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In Class or in Jail?

A summer of attacks by Roma has Bulgaria again looking for answers, but, this time, politicians might actually be serious about it.     

by Boyko Vassilev 19 July 2017

It is an old saying that misfortunes, like pleasant surprises, always happen thrice. And if there is a fourth time, the omen turns into a pattern. Such coincidences have already turned fatal in the dramatic turn of events involving Bulgaria’s Roma minority in recent days.

 

In late June, a group of ethnic Roma men got into a fight with a local rowing team near the town of Asenovgrad in central-southern Bulgaria. In early July, another group of Roma beat up an ethnic Bulgarian man in Smolyan in the south of the country. Two days later, an almost identical incident happened in Byala, on the Black Sea coast. While in the first case the victims suffered only minor injuries, one of those from Byala, an 18-year-old man, died this week as a result of the beating and a 16 year old is in serious condition after being attacked this Monday in the town of Nova Zagora – also by a group of Roma.

 

At first glance, these are purely criminal cases in a country where criminality has never been tamed. It is always hard to determine who provoked whom, but the police have arrested the suspects, who will face trial. However, the Roma issue, the most complicated and hard-to-solve on the Bulgarian agenda, can easily catalyze aggression, especially in hotheaded boys in the middle of the summer. That is what is happening now.

 

And it has happened before. In 2011, a similar incident occurred, leaving two deaths in the village of Katunitsa, near Plovdiv, Bulgaria’s second largest city. Then, as now, the reaction of the Bulgarian majority has been similar: to protest. Disturbed locals and “guest” protesters from elsewhere, including nationalists and rockers on motorbikes, chanted slogans targeting the usual suspects: the Roma (for aggressive behavior that “goes unpunished”), the liberal elites (for “siding with the perpetrator against the victim”), the media (for not covering the topic more aggressively), politicians (for not dealing with it properly), and the era of political transition (for neglecting security).

 

There is some improvement though. Unlike in 2011, according to General Kalin Georgiev, chief secretary at the Ministry of Interior when the attack took place in Katunitsa, both the politicians and the police nowadays have taken note from the past. They have tried not to inflame the situation or jump to conclusions about the aggressors or victims.

 

The deep reasons for the problem are more or less clear. During communism, Roma, like all Bulgarians, had to serve two years in the military; they and other minorities were assigned to the so-called construction forces, working in state construction enterprises – a type of forced socialization with the majority ethnic group. Afterwards, they found work in these businesses, collective farms (located in villages), and in big, dirty industrial factories in the cities. Yet, none of the three survived under democracy – and most of the Roma who did not have land to inherit or assets to privatize joined the army of unemployed. Misery, disintegration, ghettoization, and a surge in crime followed.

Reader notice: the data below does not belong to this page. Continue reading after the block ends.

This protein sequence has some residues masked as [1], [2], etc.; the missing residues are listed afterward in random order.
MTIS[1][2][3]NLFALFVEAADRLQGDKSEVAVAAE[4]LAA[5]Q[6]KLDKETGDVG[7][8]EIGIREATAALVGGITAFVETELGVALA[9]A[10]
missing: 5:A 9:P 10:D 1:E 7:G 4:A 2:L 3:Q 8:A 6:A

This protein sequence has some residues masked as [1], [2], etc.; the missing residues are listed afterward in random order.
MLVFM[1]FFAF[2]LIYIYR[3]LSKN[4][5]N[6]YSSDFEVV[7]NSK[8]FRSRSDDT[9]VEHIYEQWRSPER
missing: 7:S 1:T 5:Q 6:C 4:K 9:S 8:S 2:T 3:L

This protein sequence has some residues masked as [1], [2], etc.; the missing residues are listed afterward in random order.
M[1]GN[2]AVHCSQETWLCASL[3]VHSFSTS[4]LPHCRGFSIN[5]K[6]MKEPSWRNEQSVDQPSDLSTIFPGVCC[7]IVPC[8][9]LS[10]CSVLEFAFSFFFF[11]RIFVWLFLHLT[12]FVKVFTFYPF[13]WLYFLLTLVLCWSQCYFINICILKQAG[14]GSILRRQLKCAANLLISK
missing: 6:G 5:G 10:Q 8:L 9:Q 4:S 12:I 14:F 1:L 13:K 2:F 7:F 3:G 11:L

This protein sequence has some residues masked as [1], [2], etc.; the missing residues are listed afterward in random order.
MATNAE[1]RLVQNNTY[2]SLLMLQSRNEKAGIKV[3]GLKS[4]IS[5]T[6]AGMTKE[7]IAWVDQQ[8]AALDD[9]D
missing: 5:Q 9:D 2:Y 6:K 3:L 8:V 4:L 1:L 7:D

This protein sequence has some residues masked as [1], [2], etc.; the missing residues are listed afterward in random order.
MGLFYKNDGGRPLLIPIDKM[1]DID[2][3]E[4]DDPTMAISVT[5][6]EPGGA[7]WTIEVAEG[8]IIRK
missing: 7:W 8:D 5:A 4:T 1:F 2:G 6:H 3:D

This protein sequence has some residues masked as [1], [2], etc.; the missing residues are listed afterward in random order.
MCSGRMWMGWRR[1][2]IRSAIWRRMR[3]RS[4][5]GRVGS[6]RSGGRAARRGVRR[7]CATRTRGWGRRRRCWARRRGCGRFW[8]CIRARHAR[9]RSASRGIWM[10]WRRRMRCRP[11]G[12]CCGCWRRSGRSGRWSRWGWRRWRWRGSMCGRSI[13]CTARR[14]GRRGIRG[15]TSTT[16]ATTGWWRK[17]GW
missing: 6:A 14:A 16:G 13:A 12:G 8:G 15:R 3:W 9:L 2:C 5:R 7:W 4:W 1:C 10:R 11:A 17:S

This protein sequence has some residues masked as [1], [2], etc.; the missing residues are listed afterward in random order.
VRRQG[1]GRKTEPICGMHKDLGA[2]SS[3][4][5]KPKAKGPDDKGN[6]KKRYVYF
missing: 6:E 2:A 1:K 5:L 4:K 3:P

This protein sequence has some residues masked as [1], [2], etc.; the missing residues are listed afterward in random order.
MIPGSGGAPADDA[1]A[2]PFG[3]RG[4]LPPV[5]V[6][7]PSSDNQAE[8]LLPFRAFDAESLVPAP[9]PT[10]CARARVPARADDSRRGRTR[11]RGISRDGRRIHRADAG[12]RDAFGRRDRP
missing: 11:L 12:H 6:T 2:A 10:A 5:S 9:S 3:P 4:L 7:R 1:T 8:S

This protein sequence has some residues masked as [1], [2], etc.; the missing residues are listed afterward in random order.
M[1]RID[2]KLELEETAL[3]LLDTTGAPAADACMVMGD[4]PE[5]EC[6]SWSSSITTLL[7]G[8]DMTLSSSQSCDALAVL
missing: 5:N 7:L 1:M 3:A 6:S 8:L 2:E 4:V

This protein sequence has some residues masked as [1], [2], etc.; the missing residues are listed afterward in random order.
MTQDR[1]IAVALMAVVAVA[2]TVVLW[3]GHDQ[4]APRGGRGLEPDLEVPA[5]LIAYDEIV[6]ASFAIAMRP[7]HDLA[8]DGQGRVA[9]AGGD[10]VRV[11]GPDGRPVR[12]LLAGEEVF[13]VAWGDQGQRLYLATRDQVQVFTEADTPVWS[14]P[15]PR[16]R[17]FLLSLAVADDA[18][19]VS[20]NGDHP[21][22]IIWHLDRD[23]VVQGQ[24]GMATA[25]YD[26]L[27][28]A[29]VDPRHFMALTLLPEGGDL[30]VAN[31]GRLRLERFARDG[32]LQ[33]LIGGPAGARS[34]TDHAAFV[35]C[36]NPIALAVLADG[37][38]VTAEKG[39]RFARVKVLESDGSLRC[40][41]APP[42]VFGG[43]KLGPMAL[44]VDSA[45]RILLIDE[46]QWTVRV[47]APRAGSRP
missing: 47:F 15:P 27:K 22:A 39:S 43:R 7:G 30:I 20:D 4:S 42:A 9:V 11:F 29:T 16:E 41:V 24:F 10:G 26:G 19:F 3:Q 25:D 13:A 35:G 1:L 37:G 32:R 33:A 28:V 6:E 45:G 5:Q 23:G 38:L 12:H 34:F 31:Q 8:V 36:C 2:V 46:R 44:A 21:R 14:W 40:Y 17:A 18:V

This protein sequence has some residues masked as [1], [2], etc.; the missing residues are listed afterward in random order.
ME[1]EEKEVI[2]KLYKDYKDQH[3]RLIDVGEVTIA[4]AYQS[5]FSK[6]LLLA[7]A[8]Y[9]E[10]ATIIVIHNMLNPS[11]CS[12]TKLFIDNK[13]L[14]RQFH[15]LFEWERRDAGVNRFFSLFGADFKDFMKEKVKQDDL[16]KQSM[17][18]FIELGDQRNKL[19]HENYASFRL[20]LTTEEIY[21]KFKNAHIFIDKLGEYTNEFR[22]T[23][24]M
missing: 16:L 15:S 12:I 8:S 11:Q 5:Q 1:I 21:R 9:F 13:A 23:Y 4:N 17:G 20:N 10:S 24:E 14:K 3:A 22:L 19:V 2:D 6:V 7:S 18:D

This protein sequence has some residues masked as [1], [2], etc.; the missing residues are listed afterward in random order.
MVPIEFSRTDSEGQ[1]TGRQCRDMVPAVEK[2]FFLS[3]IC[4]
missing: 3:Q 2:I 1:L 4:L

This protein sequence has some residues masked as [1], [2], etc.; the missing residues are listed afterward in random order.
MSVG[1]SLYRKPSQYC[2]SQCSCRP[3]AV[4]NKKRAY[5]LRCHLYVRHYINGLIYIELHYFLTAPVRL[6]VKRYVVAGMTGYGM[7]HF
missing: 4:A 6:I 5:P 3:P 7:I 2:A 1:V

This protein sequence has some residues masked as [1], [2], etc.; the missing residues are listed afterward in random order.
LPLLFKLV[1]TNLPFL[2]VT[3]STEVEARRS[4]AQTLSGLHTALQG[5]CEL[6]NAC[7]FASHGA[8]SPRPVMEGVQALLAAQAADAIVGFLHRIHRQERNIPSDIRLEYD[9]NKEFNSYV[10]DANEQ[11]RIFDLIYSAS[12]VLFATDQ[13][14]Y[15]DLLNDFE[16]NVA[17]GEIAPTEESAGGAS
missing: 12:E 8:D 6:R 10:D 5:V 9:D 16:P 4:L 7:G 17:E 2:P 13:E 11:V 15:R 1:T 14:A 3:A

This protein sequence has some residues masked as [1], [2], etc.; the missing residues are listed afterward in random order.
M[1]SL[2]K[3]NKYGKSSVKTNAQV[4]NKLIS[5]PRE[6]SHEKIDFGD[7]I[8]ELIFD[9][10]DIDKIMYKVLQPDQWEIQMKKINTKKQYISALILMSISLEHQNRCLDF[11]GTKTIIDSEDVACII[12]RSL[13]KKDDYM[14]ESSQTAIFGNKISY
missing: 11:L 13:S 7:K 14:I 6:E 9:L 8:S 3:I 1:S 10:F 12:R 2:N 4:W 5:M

What to do now? The question acutely looms over Bulgaria, the country with the biggest proportion of Roma in Europe (9.9 percent according to The Economist and rising). It would have helped if any country in Central and Eastern Europe had found a recipe for integrating its Roma minority. Unfortunately, this is far from being the case.

 

Chief Prosecutor Sotir Tsatsarov has highlighted two questions at the core of the issue: the money for Roma integration, which has been misused or stolen, and the politicians, who manipulate Roma into voting for them, and then, once elected, forget their promises altogether, turning a blind eye to the Roma’s problems. The former is a commonly heard argument, which the police have never managed to prove. The latter is true.

 

But this time, the politicians seem determined to look for a long-term solution for Roma integration.

 

The Bulgarian government has been concentrating on one solution: education. Officials believe that if Roma children go to school, a legal requirement that they often evade, integration would increase and criminality would decline. Society and most Roma NGOs agree. They may quarrel on the means of bringing all the kids into the classroom, and on whether the state should use coercion (resented by liberals) or bonuses (resented by the Bulgarian majority). Yet almost everyone is confident that the silver bullet is education.

 

There are some still some serious questions here, however. As social scientist Parvan Simeonov has asked: “What if all the Roma children go to school and the Bulgarians refuse to let them in?” There have been cases when Bulgarian parents pulled their kids from classes with a high Roma percentage. If so, does the ghetto really offer a viable alternative for Roma education? And even if we miraculously attain a certain standard of education, and produce an educated Roma generation, will the economy be able to absorb these now-qualified workers? Industry and education are intertwined; if one is missing, the other may crumble.

 

The task is gargantuan. And I do not want to discourage it. Incomplete as it may be, education is a valuable first step. Better to have it than to linger between anger and gloom. Otherwise, the incidents that have multiplied in the past two months will only intensify. 

Boyko Vassilev is a moderator and producer of the weekly Panorama news talk show on Bulgarian National Television.

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